AND, not BUT

I have a busy professional life. I’m expected to deal with some of the most intense confrontations in the workplace, make decisions on the fly, lead others, and give feedback and my perspective on a variety of issues. That last point, feedback and my perspective, can be one of the trickiest parts of my day.

I Hear You, But
I do my best to allow others to give me their insights into what is happening with a particular situation before I jump in. That’s hard for me to do. One of my failings is that once I’ve heard their update and attempted to validate what they’ve told me, I often follow with my own comments using the word ‘but.’

Not good.

Once I utter that word my previous comments that affirmed their decision or perspective is instantly negated as they prepare to hear how I am going to correct them.

Really not good.

Often times I don’t change what their ideas are, I’m just adding my proverbial two cents worth, but instead of maintaining a positive flow to the dialogue I use the ‘but’ word and change how they are feeling about the update.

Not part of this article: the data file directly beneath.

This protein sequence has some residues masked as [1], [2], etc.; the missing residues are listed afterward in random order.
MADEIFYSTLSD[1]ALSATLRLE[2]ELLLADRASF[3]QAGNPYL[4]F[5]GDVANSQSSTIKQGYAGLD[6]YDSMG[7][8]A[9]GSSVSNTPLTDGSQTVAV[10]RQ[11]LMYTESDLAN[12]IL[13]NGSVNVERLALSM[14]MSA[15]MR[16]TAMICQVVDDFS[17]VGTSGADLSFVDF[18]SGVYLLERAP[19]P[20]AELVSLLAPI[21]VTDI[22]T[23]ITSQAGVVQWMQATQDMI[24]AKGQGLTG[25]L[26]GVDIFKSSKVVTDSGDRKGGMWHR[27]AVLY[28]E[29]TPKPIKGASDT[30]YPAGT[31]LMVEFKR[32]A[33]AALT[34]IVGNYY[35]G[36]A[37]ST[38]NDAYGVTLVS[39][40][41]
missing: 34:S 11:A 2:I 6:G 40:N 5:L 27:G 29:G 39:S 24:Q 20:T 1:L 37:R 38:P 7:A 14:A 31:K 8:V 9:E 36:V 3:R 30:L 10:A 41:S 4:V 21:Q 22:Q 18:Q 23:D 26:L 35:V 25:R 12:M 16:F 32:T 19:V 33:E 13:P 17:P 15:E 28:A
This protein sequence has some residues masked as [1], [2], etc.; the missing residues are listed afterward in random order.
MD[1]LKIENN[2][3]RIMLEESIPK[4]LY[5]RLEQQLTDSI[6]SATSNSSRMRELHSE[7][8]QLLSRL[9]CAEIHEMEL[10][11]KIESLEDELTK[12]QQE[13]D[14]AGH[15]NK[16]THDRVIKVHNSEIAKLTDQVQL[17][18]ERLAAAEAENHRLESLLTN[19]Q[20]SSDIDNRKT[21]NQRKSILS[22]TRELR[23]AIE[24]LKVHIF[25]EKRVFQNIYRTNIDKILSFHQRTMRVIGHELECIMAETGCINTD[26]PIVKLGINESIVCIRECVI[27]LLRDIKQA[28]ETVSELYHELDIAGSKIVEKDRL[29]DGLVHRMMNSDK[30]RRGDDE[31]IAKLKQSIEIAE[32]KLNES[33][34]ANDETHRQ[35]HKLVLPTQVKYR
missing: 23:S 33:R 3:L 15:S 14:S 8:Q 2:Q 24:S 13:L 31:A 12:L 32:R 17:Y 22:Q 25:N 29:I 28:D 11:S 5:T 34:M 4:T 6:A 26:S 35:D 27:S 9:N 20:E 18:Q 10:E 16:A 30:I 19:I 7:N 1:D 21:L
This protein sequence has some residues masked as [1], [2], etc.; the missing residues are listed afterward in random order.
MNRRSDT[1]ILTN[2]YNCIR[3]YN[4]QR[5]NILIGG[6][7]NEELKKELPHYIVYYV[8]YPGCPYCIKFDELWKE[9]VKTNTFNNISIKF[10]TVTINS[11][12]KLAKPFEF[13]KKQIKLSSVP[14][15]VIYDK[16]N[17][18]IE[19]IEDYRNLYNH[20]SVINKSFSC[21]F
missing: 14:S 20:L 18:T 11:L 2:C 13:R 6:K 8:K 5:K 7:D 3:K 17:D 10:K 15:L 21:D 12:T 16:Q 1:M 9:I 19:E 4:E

And I Hear You
As part of a year long leadership development program that I am quite humbled to be a part of, I learned the power of the word ‘and.’ I am on a mission to replace the word ‘but’ with the word ‘and’ whenever possible. Let’s try out an example:
“Your plan makes a lot of sense, but did you ask Mary about her ideas?”

Let’s try this same statement using ‘and’ instead…

“Your plan makes a lot of sense, and I think Mary would be a big help too.”

How About You
Have you convinced yourself, like I have, that my feedback is interpreted as I intend it to be 100% of the time? If so, like me, you’ve failed. Our teams rely on us to be supportive and provide balanced feedback, so let’s both commit to avoiding the deadly word ‘but’ from now on.

I’d love to hear from you.

No Excuses.